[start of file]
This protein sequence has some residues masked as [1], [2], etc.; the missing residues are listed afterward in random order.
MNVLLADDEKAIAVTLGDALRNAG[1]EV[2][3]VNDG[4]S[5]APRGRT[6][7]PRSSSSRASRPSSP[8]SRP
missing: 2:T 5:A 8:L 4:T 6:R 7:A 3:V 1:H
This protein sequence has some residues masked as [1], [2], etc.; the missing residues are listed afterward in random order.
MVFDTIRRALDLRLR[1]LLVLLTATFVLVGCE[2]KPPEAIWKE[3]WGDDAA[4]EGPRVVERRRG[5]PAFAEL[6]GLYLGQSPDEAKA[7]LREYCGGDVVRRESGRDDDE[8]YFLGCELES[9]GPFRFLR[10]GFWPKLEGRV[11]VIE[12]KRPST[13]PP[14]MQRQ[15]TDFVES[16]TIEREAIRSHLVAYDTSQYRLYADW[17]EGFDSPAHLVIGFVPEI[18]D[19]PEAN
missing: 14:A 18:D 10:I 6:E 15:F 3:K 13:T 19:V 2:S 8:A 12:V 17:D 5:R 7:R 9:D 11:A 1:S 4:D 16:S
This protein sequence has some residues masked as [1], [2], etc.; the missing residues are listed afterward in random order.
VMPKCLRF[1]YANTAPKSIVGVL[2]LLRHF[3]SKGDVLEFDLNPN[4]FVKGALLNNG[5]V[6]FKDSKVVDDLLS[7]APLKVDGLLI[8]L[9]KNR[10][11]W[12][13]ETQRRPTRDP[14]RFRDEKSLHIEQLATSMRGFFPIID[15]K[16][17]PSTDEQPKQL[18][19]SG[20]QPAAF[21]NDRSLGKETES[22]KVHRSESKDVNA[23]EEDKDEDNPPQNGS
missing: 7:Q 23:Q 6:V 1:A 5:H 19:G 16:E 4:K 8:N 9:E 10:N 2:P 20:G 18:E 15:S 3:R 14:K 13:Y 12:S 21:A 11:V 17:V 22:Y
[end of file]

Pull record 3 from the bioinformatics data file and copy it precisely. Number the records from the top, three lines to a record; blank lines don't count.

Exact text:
This protein sequence has some residues masked as [1], [2], etc.; the missing residues are listed afterward in random order.
VMPKCLRF[1]YANTAPKSIVGVL[2]LLRHF[3]SKGDVLEFDLNPN[4]FVKGALLNNG[5]V[6]FKDSKVVDDLLS[7]APLKVDGLLI[8]L[9]KNR[10][11]W[12][13]ETQRRPTRDP[14]RFRDEKSLHIEQLATSMRGFFPIID[15]K[16][17]PSTDEQPKQL[18][19]SG[20]QPAAF[21]NDRSLGKETES[22]KVHRSESKDVNA[23]EEDKDEDNPPQNGS
missing: 7:Q 23:Q 6:V 1:A 5:H 19:G 16:E 4:K 8:N 9:E 10:N 2:P 20:G 18:E 15:S 3:R 14:K 13:Y 12:S 21:A 11:V 17:V 22:Y